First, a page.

Fish oil capsule. (Photo: Nofima)
Enriched foods are a suitable way of consuming omega-3: study
Wednesday, February 22, 2012, 22:30 (GMT + 9)
A new study shows that you get just as much omega-3 whether you take capsules or eat enriched food. The next big question is: How much omega-3 do you need?
"We can see that just as much omega-3 is absorbed into the bloodstream regardless of whether we take in these long-chain marine fatty acids in capsules, enriched fruit juice or enriched fish paté," explains Senior Research Scientist Bente Kirkhus of Nofima Mat, the Norwegian Institute of Food, Fisheries and Aquaculture Research.
In the study, 159 healthy men and women were randomly divided into four groups. One group ate 34 g of salmon paté, another drank 500 ml of enriched fruit juice and a third took three capsules of concentrated fish oil.
Over a seven-week period, they all had a daily intake of 1 g of omega-3, which includes the important long-chain fatty acids EPA and DHA.
The fourth group was a control group and received no omega-3 supplements.
"In this study, which was an intervention study, we chose a dose of 1 g of omega-3. This corresponds to one spoonful of cod liver oil, and previous studies have shown that this quantity reduces the risk of heart attack among people with cardiovascular disease or who are in the risk zone for developing cardiovascular disease," says Kirkhus.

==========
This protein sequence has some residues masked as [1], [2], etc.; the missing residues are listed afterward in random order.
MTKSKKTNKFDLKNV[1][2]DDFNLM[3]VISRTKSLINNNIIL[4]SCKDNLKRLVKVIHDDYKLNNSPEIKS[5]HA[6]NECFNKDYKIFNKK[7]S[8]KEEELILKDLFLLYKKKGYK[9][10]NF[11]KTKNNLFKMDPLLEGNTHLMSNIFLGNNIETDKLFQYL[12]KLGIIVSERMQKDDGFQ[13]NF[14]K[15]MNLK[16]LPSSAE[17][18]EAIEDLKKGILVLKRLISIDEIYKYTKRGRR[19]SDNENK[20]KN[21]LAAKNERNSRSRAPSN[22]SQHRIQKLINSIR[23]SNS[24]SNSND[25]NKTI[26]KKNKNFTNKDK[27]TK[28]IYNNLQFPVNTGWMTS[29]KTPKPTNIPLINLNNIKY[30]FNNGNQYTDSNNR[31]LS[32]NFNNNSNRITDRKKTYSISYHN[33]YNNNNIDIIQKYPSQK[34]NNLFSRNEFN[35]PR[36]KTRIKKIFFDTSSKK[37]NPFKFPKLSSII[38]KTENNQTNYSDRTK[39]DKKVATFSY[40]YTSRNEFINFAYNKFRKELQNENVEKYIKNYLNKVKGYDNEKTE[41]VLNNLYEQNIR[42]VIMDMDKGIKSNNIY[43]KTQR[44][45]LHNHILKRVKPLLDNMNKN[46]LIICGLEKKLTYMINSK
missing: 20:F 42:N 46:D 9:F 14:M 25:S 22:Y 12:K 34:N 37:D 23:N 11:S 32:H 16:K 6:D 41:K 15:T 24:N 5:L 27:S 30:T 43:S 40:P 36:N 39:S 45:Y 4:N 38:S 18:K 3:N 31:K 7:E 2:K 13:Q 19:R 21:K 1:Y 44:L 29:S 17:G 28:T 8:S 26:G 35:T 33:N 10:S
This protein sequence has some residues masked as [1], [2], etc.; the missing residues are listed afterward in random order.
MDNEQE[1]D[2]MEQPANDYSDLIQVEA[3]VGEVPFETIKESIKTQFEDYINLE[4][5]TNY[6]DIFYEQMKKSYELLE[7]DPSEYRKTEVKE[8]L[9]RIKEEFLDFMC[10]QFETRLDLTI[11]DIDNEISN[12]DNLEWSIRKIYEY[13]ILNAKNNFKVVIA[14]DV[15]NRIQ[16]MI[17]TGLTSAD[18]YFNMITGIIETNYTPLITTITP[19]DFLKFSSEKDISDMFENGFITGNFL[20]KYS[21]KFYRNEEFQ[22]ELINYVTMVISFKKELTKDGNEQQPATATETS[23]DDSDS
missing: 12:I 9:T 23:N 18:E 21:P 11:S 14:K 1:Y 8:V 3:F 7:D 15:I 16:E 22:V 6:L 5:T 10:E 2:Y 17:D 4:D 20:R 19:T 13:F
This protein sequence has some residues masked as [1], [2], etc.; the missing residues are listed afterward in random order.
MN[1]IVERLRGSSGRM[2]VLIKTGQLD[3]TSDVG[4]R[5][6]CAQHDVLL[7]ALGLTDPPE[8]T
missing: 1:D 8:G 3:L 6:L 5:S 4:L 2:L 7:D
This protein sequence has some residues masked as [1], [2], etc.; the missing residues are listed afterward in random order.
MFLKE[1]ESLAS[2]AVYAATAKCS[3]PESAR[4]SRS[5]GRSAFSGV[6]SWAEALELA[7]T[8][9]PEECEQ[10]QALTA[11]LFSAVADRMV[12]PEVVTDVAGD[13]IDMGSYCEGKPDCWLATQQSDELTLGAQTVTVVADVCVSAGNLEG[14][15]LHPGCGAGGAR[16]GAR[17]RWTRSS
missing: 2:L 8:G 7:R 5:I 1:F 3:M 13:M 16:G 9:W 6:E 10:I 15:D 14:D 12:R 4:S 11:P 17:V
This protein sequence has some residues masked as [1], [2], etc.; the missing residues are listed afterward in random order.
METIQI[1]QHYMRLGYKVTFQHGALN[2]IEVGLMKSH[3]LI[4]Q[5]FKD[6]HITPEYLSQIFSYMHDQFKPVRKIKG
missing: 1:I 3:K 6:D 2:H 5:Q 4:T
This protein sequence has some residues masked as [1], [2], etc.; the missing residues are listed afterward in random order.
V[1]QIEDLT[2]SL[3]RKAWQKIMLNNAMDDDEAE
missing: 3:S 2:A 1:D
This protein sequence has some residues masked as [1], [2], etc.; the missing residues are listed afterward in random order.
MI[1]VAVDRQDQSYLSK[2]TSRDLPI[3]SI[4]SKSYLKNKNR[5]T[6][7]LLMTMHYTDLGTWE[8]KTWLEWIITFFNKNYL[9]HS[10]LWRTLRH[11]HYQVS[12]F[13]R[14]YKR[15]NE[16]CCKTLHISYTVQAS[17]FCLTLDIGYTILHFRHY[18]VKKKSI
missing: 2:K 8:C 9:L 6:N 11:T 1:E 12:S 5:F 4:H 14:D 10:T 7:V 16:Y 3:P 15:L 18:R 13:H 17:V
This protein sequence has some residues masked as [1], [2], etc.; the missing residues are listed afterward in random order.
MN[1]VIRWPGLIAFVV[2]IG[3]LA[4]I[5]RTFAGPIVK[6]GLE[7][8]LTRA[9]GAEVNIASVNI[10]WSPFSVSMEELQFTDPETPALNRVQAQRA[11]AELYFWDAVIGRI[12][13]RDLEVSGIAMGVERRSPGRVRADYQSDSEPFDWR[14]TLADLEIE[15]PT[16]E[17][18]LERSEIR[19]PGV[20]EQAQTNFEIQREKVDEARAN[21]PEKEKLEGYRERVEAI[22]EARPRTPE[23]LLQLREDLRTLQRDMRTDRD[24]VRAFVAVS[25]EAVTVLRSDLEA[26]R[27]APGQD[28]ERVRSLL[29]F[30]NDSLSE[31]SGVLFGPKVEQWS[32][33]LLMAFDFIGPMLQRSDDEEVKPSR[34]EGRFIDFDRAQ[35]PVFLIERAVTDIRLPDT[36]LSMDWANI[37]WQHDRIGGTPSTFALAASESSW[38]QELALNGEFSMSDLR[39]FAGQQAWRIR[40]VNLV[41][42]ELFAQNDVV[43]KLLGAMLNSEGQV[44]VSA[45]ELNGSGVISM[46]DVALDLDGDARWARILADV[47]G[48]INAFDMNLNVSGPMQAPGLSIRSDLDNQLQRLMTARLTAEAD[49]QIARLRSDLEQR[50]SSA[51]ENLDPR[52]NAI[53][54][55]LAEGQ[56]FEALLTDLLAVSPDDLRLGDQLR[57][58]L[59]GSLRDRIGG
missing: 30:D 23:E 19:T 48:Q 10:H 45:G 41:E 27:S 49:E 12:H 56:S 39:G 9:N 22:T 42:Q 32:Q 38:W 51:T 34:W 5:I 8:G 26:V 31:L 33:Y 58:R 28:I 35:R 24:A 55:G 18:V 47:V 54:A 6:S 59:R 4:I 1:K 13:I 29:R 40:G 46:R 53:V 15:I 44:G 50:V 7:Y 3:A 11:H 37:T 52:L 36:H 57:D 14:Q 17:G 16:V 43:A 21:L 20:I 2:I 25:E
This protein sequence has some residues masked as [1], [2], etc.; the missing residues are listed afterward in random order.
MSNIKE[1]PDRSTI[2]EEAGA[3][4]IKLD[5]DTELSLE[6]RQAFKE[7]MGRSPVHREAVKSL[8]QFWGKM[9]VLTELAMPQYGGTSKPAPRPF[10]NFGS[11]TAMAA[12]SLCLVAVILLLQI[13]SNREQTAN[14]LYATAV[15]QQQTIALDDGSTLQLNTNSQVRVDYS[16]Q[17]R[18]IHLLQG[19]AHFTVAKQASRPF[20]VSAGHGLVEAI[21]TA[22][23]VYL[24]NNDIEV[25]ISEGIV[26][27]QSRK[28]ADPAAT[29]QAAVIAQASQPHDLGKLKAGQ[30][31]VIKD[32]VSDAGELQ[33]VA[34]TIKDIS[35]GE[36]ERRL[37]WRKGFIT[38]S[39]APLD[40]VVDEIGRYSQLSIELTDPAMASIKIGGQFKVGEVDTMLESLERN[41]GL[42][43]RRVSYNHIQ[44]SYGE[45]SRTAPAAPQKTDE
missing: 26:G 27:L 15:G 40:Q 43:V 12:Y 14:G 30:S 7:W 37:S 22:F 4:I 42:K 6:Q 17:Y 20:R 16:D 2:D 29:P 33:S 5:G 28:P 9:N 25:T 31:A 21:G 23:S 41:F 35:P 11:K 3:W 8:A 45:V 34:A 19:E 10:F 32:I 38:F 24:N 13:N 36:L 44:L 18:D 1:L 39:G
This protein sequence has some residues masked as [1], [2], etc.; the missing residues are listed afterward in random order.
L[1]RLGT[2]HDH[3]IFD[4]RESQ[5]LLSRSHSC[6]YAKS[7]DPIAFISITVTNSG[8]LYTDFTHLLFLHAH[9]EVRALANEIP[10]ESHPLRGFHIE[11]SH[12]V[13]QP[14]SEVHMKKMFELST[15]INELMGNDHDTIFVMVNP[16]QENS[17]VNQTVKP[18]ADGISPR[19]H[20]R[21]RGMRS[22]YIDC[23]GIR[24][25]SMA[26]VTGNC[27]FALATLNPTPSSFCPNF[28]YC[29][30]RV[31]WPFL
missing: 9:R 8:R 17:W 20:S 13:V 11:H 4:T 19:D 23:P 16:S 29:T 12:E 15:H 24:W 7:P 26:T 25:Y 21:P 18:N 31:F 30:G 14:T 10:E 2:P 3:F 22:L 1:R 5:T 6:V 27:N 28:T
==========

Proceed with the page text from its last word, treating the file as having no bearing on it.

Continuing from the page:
After the seven weeks, the researchers measured the omega-3 level in blood plasma. They found that EPA and DHA levels had increased approximately equally in all three groups.
However, in spite of the fact that intake of both was the same, EPA increased by 134 per cent on average, but DHA only 40 per cent.
"Both the group that tested the fruit juice and the group that tested the salmon paté liked these products, so they can be a good alternative to capsules. Those who don't like fish or don't want to take capsules can certainly be advised to drink an omega-3-enriched fruit juice," says Kirkhus.
As well as testing the level of omega-3 in blood, the researchers also measured the level of fatty substances, inflammatory markers and markers for oxidative stress (cell damage). These markers can provide indications of the risk of cardiovascular disease.
It was found that, for the healthy people taking part in the study, the intake of omega-3 had no effect on the risk markers. The levels were the same as for those in the control group.
There is good evidence that fish and fish oil that are rich in omega-3 reduce the risk of cardiovascular disease. The health effects of omega-3 are well known, and the range and sales of omega-3 products increase every year.
It is relevant to ask how much omega-3 healthy people need in order to protect against cardiovascular disease. At present, recommendations range from 200 mg to 1 g per day.
Bearing in mind that long-chain marine fatty acids are a limited resource, it is important to clarify what doses are needed by different population groups.
"We need more research into this to find the answers, so that we can make the best possible use of the world's limited omega-3 resources," concludes Kirkhus.
By Wenche Aale Hægermark/Nofima